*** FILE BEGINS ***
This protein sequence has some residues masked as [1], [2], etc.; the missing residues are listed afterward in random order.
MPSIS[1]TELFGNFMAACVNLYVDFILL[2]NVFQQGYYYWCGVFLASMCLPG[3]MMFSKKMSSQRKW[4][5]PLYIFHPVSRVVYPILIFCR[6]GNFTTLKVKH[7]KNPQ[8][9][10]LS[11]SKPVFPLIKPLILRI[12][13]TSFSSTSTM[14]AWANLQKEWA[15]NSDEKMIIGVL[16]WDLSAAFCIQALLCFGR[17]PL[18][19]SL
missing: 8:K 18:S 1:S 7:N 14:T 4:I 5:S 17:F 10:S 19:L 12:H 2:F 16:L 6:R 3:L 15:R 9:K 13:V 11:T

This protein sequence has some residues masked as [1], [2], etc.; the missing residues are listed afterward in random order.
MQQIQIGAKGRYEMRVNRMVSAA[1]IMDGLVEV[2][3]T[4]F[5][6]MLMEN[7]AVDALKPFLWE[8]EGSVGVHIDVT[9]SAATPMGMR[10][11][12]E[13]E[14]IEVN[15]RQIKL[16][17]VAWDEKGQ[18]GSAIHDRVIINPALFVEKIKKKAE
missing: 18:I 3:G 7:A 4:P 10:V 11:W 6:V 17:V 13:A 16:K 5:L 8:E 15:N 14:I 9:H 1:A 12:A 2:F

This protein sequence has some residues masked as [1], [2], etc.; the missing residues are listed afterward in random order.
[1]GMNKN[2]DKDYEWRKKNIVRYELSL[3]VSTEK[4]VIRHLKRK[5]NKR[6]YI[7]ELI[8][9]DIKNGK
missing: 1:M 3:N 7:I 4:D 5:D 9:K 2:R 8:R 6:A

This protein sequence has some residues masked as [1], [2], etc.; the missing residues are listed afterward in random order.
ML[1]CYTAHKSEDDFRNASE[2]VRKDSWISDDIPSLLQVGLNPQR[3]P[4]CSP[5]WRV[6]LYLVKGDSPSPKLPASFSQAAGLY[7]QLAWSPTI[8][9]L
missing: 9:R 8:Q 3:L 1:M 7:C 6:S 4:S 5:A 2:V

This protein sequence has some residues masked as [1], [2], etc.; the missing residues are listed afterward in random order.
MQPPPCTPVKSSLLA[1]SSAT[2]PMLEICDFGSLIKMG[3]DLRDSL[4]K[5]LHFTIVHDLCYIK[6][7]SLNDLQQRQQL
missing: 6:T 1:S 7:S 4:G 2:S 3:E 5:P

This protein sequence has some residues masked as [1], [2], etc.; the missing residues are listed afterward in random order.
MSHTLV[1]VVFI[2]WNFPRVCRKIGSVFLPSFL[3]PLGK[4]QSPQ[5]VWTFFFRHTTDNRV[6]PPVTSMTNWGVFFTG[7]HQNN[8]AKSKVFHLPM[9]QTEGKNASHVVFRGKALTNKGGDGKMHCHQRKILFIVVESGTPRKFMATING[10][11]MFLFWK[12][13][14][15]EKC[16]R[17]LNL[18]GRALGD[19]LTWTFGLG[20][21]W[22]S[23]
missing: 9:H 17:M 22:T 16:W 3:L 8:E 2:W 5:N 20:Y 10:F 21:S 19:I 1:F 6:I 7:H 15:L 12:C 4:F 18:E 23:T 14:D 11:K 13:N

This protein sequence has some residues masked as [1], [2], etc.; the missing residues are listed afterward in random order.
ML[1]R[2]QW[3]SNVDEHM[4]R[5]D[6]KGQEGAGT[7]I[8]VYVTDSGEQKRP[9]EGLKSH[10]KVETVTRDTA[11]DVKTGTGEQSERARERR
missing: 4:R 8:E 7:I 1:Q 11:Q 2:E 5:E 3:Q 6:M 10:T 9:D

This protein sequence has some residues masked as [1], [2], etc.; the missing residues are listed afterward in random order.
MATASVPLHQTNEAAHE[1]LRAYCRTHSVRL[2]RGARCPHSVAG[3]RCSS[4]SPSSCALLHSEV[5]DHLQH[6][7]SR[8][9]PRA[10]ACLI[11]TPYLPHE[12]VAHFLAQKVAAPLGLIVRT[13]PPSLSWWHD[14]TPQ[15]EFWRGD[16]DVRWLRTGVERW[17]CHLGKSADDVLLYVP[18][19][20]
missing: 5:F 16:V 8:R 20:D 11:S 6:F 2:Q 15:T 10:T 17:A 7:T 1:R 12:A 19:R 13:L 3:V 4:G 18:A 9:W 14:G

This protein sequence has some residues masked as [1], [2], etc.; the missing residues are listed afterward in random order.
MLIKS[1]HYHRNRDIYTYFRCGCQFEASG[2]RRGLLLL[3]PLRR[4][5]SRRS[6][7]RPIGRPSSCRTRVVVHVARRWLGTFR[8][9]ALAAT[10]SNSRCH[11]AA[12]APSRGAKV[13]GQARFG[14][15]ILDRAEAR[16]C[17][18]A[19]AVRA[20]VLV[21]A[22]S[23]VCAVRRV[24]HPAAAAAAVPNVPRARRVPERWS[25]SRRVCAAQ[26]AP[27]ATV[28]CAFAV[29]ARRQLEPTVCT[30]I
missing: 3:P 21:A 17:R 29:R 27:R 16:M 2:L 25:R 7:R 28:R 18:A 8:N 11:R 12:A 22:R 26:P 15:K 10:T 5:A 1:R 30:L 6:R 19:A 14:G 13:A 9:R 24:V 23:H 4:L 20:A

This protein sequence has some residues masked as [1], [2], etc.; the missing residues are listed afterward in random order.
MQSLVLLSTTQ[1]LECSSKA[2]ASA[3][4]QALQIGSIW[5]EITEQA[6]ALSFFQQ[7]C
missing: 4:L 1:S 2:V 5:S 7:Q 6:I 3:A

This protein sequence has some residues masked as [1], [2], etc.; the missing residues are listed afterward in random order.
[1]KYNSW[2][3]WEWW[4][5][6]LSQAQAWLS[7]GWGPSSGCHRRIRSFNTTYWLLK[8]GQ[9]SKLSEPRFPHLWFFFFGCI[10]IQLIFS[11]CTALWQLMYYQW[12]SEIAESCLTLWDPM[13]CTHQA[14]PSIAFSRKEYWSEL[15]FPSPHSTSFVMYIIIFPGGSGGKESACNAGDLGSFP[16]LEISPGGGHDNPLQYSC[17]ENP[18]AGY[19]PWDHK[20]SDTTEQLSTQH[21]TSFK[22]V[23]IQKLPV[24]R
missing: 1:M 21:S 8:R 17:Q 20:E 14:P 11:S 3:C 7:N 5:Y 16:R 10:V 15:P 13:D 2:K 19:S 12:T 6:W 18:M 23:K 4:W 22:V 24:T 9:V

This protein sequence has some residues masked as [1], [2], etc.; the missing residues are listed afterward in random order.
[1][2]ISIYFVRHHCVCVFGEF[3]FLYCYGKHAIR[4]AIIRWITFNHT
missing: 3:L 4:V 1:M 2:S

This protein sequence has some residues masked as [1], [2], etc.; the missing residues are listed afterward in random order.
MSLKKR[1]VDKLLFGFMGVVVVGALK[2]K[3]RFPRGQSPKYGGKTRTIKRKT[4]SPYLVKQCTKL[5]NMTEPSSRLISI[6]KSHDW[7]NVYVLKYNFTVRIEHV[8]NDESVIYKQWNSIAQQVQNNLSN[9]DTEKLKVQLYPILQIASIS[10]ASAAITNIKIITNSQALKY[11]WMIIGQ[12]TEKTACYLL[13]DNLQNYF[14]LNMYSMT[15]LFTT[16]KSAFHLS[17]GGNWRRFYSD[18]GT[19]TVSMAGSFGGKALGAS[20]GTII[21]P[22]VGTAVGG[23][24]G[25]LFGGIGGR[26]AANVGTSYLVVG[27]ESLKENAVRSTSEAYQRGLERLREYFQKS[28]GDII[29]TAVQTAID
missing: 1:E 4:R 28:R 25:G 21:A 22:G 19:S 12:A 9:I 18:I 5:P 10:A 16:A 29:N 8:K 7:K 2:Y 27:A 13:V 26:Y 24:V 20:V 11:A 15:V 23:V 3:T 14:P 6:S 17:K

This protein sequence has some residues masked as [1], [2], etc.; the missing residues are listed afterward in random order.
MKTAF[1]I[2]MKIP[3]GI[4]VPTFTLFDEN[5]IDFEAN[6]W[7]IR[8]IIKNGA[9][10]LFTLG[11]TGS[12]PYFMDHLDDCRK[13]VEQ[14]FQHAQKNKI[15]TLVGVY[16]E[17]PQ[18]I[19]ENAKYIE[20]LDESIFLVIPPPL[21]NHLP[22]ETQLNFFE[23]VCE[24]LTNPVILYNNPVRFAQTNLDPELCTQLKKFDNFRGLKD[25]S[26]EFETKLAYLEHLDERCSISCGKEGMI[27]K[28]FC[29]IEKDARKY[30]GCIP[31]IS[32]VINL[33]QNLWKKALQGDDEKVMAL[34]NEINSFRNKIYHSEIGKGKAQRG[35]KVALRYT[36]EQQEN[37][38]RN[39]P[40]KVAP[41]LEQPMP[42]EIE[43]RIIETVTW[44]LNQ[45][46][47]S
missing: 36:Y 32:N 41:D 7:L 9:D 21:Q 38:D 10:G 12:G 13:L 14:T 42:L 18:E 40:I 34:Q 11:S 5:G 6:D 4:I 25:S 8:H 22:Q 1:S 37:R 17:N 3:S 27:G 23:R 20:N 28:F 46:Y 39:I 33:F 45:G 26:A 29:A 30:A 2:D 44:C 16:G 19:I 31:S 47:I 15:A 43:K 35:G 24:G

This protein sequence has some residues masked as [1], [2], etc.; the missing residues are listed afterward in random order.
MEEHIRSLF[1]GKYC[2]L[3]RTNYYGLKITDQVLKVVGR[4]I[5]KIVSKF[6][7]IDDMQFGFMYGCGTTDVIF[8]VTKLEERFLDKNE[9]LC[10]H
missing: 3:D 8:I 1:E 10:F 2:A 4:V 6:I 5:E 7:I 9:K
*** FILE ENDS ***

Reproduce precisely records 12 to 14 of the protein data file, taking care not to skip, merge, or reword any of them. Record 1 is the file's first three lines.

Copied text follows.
This protein sequence has some residues masked as [1], [2], etc.; the missing residues are listed afterward in random order.
[1][2]ISIYFVRHHCVCVFGEF[3]FLYCYGKHAIR[4]AIIRWITFNHT
missing: 3:L 4:V 1:M 2:S

This protein sequence has some residues masked as [1], [2], etc.; the missing residues are listed afterward in random order.
MSLKKR[1]VDKLLFGFMGVVVVGALK[2]K[3]RFPRGQSPKYGGKTRTIKRKT[4]SPYLVKQCTKL[5]NMTEPSSRLISI[6]KSHDW[7]NVYVLKYNFTVRIEHV[8]NDESVIYKQWNSIAQQVQNNLSN[9]DTEKLKVQLYPILQIASIS[10]ASAAITNIKIITNSQALKY[11]WMIIGQ[12]TEKTACYLL[13]DNLQNYF[14]LNMYSMT[15]LFTT[16]KSAFHLS[17]GGNWRRFYSD[18]GT[19]TVSMAGSFGGKALGAS[20]GTII[21]P[22]VGTAVGG[23][24]G[25]LFGGIGGR[26]AANVGTSYLVVG[27]ESLKENAVRSTSEAYQRGLERLREYFQKS[28]GDII[29]TAVQTAID
missing: 1:E 4:R 28:R 25:G 21:A 22:G 19:S 12:A 9:I 18:I 5:P 10:A 16:A 29:N 8:K 7:K 2:Y 27:A 13:V 26:Y 24:V 20:V 11:A 15:V 23:V 3:T 14:P 6:S 17:K

This protein sequence has some residues masked as [1], [2], etc.; the missing residues are listed afterward in random order.
MKTAF[1]I[2]MKIP[3]GI[4]VPTFTLFDEN[5]IDFEAN[6]W[7]IR[8]IIKNGA[9][10]LFTLG[11]TGS[12]PYFMDHLDDCRK[13]VEQ[14]FQHAQKNKI[15]TLVGVY[16]E[17]PQ[18]I[19]ENAKYIE[20]LDESIFLVIPPPL[21]NHLP[22]ETQLNFFE[23]VCE[24]LTNPVILYNNPVRFAQTNLDPELCTQLKKFDNFRGLKD[25]S[26]EFETKLAYLEHLDERCSISCGKEGMI[27]K[28]FC[29]IEKDARKY[30]GCIP[31]IS[32]VINL[33]QNLWKKALQGDDEKVMAL[34]NEINSFRNKIYHSEIGKGKAQRG[35]KVALRYT[36]EQQEN[37][38]RN[39]P[40]KVAP[41]LEQPMP[42]EIE[43]RIIETVTW[44]LNQ[45][46][47]S
missing: 36:Y 32:N 41:D 7:L 9:D 21:Q 38:D 10:G 12:G 13:L 14:T 42:L 18:E 40:I 34:Q 11:S 5:G 6:D 4:I 25:S 8:H 22:Q 1:S 37:R 17:N 3:S 27:G 23:R 20:N 28:F 46:Y 39:I 33:F 45:G 26:A 29:A 30:A 2:D 44:C 16:G 19:I 31:S 47:I 15:A 43:K 35:G 24:G